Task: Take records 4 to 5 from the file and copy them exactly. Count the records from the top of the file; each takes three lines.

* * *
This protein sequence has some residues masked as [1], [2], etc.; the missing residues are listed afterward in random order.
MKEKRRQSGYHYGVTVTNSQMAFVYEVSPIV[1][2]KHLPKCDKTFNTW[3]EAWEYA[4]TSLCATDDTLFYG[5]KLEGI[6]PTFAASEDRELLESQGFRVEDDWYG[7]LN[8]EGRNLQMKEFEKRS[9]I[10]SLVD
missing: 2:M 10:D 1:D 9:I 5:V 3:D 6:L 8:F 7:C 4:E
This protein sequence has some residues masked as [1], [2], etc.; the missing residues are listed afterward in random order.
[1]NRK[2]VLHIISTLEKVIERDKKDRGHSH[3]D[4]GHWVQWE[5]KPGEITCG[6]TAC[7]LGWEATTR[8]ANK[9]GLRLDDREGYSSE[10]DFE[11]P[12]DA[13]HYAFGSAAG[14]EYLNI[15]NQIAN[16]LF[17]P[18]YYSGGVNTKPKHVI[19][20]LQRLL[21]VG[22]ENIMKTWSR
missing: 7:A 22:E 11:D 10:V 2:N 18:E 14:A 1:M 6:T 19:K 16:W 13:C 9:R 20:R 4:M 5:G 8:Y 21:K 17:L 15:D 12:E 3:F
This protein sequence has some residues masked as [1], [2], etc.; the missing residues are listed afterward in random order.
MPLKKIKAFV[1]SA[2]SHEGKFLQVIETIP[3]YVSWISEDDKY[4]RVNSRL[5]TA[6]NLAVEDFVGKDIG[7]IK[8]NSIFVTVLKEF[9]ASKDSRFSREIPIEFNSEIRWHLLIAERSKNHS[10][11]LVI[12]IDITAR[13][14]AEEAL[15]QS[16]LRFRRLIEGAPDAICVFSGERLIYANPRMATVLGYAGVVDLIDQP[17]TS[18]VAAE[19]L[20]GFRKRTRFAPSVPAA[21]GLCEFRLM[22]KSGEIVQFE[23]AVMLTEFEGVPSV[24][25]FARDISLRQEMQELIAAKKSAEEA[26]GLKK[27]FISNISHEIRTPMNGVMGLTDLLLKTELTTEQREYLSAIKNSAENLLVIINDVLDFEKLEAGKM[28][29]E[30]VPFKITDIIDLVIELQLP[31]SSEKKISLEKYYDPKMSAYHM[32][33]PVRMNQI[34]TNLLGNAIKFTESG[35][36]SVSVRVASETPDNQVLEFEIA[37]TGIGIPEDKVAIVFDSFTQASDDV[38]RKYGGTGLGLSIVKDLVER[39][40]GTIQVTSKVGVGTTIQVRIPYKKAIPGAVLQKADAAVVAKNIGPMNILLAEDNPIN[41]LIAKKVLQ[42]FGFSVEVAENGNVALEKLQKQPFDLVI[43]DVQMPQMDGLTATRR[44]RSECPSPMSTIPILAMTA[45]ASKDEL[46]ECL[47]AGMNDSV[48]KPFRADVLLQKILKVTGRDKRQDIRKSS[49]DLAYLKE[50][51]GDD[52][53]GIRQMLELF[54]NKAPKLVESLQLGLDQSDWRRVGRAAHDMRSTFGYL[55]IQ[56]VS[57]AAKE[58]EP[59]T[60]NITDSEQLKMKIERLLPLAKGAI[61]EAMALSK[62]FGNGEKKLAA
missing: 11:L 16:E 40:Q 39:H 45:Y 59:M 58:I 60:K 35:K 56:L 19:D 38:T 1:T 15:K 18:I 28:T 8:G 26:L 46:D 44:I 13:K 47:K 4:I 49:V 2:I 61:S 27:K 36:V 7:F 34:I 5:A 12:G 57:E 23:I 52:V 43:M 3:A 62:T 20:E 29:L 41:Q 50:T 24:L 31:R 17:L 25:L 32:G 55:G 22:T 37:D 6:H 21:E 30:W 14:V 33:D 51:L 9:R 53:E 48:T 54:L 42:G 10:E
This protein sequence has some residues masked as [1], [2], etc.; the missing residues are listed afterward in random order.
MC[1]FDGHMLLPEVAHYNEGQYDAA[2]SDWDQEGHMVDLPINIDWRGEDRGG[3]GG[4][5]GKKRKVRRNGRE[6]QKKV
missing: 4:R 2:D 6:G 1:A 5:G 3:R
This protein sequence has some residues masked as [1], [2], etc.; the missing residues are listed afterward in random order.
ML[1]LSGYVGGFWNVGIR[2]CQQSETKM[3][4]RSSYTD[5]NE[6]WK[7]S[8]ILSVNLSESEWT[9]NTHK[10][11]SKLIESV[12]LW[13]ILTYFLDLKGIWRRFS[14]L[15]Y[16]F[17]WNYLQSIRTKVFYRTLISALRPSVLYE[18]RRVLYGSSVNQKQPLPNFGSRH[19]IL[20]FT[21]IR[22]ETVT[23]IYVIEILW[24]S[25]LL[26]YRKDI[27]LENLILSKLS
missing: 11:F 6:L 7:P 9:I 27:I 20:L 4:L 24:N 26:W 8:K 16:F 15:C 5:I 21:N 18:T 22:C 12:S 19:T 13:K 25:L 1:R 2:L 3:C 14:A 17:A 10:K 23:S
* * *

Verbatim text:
This protein sequence has some residues masked as [1], [2], etc.; the missing residues are listed afterward in random order.
MC[1]FDGHMLLPEVAHYNEGQYDAA[2]SDWDQEGHMVDLPINIDWRGEDRGG[3]GG[4][5]GKKRKVRRNGRE[6]QKKV
missing: 4:R 2:D 6:G 1:A 5:G 3:R
This protein sequence has some residues masked as [1], [2], etc.; the missing residues are listed afterward in random order.
ML[1]LSGYVGGFWNVGIR[2]CQQSETKM[3][4]RSSYTD[5]NE[6]WK[7]S[8]ILSVNLSESEWT[9]NTHK[10][11]SKLIESV[12]LW[13]ILTYFLDLKGIWRRFS[14]L[15]Y[16]F[17]WNYLQSIRTKVFYRTLISALRPSVLYE[18]RRVLYGSSVNQKQPLPNFGSRH[19]IL[20]FT[21]IR[22]ETVT[23]IYVIEILW[24]S[25]LL[26]YRKDI[27]LENLILSKLS
missing: 11:F 6:L 7:P 9:I 27:I 20:L 4:L 24:N 26:W 8:K 16:F 15:C 5:I 21:N 18:T 22:C 12:S 19:T 13:K 25:L 1:R 2:L 3:C 14:A 17:A 10:K 23:S